San Francisco will be the first major city in the United States to restrict restaurants from providing toys with meals that contain high levels of calories, sugar and fat. Targeting promotions like McDonald's Happy Meals, the measure was passed by the board of supervisors to fight obesity and "food injustice" amongst California's youth. The ordinance would also require restaurants to offer fruits and vegetables with all childrens' meals that come with toys.
"We're part of a movement that is moving forward an agenda of food justice," said Supervisor Eric Mar, who sponsored the measure. "From San Francisco to New York City, the epidemic of childhood obesity in this country is making our kids sick, particularly kids from low income neighborhoods, at an alarming rate. It's a survival issue and a day-to-day issue."
McDonald's spokeswoman Danya Proud said in a statement following the November 2 vote, "We are extremely disappointed with today's decision. It's not what our customers want, nor is it something they asked for."
Lieutenant Governor-elect and current San Francisco Mayor Gavin Newsom has opposed the ordinance, but because the measure was passed by a veto-proof eight votes it would be up to a supervisor to change their mind on an override vote. The ordinance stipulates that meals which contain fewer than 600 calories and less than 35 percent of their calories from fat, including a beverage, are allowed to include a toy. The changes aren't scheduled to take effect until December 2011.
Though the issue has been elevated to epic proportions by the mainstream media, with opponents harmonizing on the ordinance's seemingly unnecessary and authoritarian nature, city officials want it to be known that they are sending a clear message to the junk food industry: stop unethical marketing.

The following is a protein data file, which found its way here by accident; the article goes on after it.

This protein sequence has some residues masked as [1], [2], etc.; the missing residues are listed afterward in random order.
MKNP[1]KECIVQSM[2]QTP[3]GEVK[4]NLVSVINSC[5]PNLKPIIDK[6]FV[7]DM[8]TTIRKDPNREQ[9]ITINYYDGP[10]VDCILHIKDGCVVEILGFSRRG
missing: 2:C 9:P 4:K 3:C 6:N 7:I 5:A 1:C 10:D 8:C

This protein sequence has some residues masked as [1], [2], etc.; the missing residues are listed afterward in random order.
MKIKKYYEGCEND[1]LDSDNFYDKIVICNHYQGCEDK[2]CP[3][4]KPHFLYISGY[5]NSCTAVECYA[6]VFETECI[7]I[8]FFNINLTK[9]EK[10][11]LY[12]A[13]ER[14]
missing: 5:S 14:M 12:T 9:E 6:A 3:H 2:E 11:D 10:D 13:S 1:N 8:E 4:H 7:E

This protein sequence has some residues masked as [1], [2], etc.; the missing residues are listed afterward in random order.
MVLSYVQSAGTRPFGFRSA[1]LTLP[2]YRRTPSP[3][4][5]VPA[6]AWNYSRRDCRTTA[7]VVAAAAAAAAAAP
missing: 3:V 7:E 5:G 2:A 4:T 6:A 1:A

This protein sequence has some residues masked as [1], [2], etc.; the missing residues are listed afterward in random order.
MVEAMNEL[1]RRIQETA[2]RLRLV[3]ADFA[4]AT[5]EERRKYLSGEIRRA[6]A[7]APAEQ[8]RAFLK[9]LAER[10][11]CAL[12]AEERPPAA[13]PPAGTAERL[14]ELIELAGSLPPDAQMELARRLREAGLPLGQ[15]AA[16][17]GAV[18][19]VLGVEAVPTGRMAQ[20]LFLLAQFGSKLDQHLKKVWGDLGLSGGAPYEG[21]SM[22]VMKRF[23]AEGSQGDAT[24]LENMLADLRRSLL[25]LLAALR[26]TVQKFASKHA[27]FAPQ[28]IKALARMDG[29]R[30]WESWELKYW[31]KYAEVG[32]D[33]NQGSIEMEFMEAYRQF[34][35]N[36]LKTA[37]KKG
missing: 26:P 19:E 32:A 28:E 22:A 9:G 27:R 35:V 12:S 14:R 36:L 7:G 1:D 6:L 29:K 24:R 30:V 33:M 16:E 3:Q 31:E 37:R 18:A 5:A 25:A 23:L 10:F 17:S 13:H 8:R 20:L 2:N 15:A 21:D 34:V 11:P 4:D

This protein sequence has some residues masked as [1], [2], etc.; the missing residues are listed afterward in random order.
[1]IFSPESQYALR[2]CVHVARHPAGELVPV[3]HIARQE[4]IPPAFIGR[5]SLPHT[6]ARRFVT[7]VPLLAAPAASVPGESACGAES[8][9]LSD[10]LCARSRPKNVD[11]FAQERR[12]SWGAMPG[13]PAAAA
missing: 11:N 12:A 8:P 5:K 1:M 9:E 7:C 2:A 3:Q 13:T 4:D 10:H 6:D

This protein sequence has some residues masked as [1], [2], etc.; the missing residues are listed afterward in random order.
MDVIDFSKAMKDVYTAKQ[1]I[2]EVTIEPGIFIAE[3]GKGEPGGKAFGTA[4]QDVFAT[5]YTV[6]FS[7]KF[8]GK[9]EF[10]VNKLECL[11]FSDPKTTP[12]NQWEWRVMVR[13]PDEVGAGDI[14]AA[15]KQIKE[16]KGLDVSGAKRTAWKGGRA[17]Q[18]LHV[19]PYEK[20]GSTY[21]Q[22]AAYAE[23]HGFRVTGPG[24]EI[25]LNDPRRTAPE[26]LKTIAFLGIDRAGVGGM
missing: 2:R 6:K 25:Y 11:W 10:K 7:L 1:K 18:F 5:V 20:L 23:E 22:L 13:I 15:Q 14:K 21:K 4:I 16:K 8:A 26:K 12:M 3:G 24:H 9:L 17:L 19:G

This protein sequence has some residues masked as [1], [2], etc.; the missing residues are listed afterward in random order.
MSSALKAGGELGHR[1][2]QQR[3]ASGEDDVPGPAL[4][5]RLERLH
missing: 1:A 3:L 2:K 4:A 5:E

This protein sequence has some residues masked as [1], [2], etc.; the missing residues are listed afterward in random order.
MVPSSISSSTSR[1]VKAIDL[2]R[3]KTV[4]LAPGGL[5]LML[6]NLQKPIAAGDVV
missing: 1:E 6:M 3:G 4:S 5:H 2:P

“I do believe the industry is going to take note of this. I don't care how much they say, 'It's San Francisco, they're wacked out there.' ," said supervisor Bevan Dufty.
Proud maintains that the ordinance is out of touch with mainstream sentiment.
"Public opinion continues to be overwhelmingly against this misguided legislation," Proud said. "Parents tell us it's their right and responsibility — not the government's — to make their own decisions and to choose what's right for their children."
Daniel Conway, spokesman for the California Restaurant Association isn't a fan of the new regulation, saying the industry in the city (and throughout Santa Clara County where a similar ban is already in effect) might respond by eliminating children's meals altogether. Failing that, they might keep toys with their child meals but charge separately for them.
For advocates, such as Mar, the ordinance would force fast-food giants and other eateries to provide healthier food to children, perhaps born into the unhealthiest generation in modern history. Mar told the LA Times that the ban:
“was crucial to the fight against childhood obesity and the illnesses that go along with it, including diabetes and the risk of heart problems and stroke. The cost of fighting those diseases, he said, will be in the billions.”